Charley is excited to explore this topic, as it arises from a question James had posed previously: whether having a sales team and appointments setting would be beneficial for his business.
Recognizing that many others may have similar questions or may be evaluating their existing sales teams, Charley aims to provide clearer understanding and point out the potential wins and pitfalls. Working closely with professional setters and closers for his clients, Charley has first-hand insights into the subject.
James and Charley will be defining setters and sales closers for the benefit of those new to the terms.
They’ll talk about the ways setters and closers go about their roles, and the ethics around impersonating business owners and using chatbot for sales.
And they’ll discuss how lead generation and appointment setting can work together to improve sales and conversions for a business.
Table of contents
1. Setting and closing defined
2. When someone else does the selling
3. Does it really take a phone call?
4. The role of your lead magnet
5. Choosing who to work with and how
6. The things you’ll want addressed
7. Getting people to work together
8. The mediums that convert
9. What pay arrangement are you looking at?
10. How do you control the quality of performance?
11. The first step Charley takes with clients
12. Is there any amount of bias?
13. Wrapping up the episode
Setting and closing defined
James thinks it’s a good idea to address first the listeners who have no idea what “setting” and “closing” are.
James gives an example of Instagram engagement, based on his own experience. When a person likes or comments on a post of someone famous, they often get a direct message appearing to be from that individual. This is, in fact, not them but a person from their team, referred to as a “setter”.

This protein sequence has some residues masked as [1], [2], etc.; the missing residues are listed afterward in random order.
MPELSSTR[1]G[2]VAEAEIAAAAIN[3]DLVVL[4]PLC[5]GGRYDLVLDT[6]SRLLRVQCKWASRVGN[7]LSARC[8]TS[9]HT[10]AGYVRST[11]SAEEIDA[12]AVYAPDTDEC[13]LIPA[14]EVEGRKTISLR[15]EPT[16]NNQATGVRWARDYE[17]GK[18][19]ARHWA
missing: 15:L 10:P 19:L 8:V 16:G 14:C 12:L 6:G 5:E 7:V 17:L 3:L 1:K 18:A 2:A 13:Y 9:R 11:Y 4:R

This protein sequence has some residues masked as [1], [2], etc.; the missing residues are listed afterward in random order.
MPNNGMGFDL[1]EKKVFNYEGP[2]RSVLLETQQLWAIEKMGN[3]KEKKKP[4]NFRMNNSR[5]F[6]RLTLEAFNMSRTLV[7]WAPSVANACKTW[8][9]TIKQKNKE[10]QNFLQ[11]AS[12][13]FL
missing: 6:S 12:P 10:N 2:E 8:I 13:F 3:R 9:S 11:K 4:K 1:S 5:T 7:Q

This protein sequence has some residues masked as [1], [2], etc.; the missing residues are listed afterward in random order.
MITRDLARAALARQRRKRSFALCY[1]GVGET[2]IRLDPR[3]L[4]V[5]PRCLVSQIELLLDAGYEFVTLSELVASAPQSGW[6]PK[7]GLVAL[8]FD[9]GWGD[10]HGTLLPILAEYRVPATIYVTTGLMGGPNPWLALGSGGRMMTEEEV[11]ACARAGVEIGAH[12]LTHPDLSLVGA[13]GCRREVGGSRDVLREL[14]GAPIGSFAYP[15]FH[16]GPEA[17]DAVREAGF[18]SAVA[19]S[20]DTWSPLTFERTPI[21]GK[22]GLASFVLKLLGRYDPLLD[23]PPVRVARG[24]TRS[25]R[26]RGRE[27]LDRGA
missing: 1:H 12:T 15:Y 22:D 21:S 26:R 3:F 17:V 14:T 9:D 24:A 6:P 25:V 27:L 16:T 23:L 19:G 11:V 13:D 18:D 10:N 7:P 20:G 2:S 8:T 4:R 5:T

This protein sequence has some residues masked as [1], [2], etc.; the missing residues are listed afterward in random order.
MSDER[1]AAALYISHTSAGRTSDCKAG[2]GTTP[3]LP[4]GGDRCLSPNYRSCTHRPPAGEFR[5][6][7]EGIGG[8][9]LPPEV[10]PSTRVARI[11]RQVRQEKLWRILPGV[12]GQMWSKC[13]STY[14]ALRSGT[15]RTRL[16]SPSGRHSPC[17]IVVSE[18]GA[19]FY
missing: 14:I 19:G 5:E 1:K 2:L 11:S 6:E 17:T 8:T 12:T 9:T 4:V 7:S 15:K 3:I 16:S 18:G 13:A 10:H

These setters engage potential clients, a technique often used by high-ticket coaches.
Charley provides some historical context, from the time when internet ads directed users to a contact page to initiate business. People would either call the number provided or fill out a form to get in touch. This method, while still effective for trades or contractors like plumbers today, has evolved over time.
Next came the era of webinars, wherein businesses would run ads, direct people to a webinar, and conduct business based on the attendees. This method, used by James and many of his students, was quite effective, surprisingly, when webinars were a less familiar concept. James even used to sell tickets for these webinars at prices ranging from $2,000 to $4,000.
Setters and closers are a current concept, a new way to convert sales, essentially the process of turning leads into business.
Setters, once a lead is generated, set the sales call through direct messaging, calling, or engaging within a Facebook group. The task of converting these engagements into actual sales falls on closers.
When someone else does the selling
Charley and James have their views on using alternate personas or representatives to sell products and services on platforms like Instagram.
Charley is openly uncomfortable with the falseness that can come with such practices, as it can damage trust early in sales conversations. James acknowledges this, reflecting on his own experiences – he successfully shifted from manning a live chat to letting his team handle queries via help desk, with the note that authenticity is key in these interactions.
Both methods, James found, yielded successful conversions. The caveat was that whoever operated the chat – be it James or a team member – must be able to sell and provide accurate answers.
Asynchronous communication, or communication that doesn’t occur in real time, actually gave the support desk an edge in that they could think out proper and accurate responses to tickets, providing much the same quality of communication as skilled live chat might, and optimizing conversions.
Both Charley and James stress their discomfort with deceptions such as pretending to be someone else during these interactions. They consider it a form of chicanery and have concerns about it being taught as a normal business method.